It is possible for a section or option name to contain a period. In that case, the period must be escaped using a backslash before it. To specify a literal backslash, escape it too, i.e. use two backslashes. It is also possible different separator characters instead of a period.

The low-level flexible way to define a settings tree is by using Option value contructors directly. Let's define a simple flat tree with 4 options and no subsections.

The Option fields are monadic actions in our application monad, App.

{-# LANGUAGE OverloadedStrings #-}

import Control.Monad.Trans.State
import Data.Settings.Types
import Text.Read (readMaybe)

import qualified Data.HashMap.Lazy as M
import qualified Data.Text as T

-- Convenience wrappers to make the code shorter
-- Perhaps a good chance to use lens?
getS = gets appSettings
putS sets = modify $ \ app -> app { appSettings = sets }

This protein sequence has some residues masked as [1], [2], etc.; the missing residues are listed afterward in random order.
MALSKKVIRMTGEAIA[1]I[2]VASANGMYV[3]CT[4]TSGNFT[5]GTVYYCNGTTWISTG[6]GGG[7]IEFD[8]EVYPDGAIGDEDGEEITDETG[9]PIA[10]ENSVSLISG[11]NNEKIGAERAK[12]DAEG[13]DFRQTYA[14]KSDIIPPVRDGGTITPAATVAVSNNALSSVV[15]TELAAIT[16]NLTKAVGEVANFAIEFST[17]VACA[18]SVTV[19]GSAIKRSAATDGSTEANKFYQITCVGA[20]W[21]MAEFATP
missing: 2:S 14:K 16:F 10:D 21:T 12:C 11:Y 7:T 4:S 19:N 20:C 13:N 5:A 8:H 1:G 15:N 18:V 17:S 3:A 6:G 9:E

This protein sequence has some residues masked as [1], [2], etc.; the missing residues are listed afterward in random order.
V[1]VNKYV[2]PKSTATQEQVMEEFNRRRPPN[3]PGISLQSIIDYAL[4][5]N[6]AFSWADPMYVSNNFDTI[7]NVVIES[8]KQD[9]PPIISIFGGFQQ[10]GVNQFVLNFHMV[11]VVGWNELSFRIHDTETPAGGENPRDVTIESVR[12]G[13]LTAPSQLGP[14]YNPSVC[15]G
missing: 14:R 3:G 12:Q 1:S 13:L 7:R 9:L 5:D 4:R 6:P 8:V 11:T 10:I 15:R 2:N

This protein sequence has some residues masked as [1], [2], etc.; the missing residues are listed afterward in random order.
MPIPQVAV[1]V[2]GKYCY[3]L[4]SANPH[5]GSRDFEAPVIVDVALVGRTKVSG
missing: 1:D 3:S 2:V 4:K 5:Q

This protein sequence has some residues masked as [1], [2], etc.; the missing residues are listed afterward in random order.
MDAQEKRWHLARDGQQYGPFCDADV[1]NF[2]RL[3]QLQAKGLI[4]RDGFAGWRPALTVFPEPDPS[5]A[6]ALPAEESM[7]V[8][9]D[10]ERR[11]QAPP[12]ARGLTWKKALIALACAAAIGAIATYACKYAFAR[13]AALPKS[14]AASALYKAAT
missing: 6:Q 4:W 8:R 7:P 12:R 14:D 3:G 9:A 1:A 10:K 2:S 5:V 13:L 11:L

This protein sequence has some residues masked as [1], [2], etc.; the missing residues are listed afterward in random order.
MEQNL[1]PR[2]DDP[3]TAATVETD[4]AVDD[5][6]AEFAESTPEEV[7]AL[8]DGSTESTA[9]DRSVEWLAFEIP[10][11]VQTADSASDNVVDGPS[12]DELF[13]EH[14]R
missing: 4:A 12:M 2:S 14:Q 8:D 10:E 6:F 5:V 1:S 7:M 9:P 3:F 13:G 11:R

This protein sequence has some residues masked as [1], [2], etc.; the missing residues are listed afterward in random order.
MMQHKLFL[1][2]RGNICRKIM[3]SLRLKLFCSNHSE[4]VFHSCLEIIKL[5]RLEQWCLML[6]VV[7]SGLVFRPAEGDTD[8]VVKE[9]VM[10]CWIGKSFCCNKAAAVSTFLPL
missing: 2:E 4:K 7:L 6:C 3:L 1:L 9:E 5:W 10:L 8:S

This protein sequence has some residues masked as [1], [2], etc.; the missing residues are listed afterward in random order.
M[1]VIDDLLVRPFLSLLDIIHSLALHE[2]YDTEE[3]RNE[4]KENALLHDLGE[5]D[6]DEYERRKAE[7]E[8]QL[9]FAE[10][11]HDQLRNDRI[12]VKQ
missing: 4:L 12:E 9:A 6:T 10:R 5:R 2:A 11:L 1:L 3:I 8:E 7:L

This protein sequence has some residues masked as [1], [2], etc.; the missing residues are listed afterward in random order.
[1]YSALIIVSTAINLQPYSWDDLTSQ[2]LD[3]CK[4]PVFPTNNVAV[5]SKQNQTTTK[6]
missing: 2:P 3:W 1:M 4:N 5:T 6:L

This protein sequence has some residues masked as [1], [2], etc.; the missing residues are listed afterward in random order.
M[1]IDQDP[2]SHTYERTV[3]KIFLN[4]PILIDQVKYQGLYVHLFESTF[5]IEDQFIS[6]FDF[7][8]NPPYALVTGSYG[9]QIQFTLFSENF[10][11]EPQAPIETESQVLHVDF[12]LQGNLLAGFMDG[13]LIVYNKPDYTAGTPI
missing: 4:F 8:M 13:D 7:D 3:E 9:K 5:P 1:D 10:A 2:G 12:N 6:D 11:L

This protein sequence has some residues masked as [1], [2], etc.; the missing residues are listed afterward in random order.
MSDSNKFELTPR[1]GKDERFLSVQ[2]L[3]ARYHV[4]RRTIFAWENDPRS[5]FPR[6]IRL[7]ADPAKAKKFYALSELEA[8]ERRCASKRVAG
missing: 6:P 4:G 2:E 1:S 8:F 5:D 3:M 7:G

modifyS f = modify $ \ app -> app { appSettings = f $ appSettings app }

stree :: Section App
stree = Section
    { secOpts = M.fromList
        [ ( "tab-width"
          , Option
              { optGet   = liftM (T.pack . show . setsTabWidth) getS
              , optSet   = \ val ->
                    case readMaybe $ T.unpack val of
                        Just n -> do
                            modifyS $ \ s -> s { setsTabWidth = n }
                            return Nothing
                        Nothing -> return $ Just $ InvalidValueForType val
              , optReset = modifyS $ \ s -> s { setsTabWidth = 4 }
        , ( "font"
          , Option {- ... similar fashion ... -}
        , ( "text-size"
          , Option {- ... similar fashion ... -}
        , ( "color-scheme"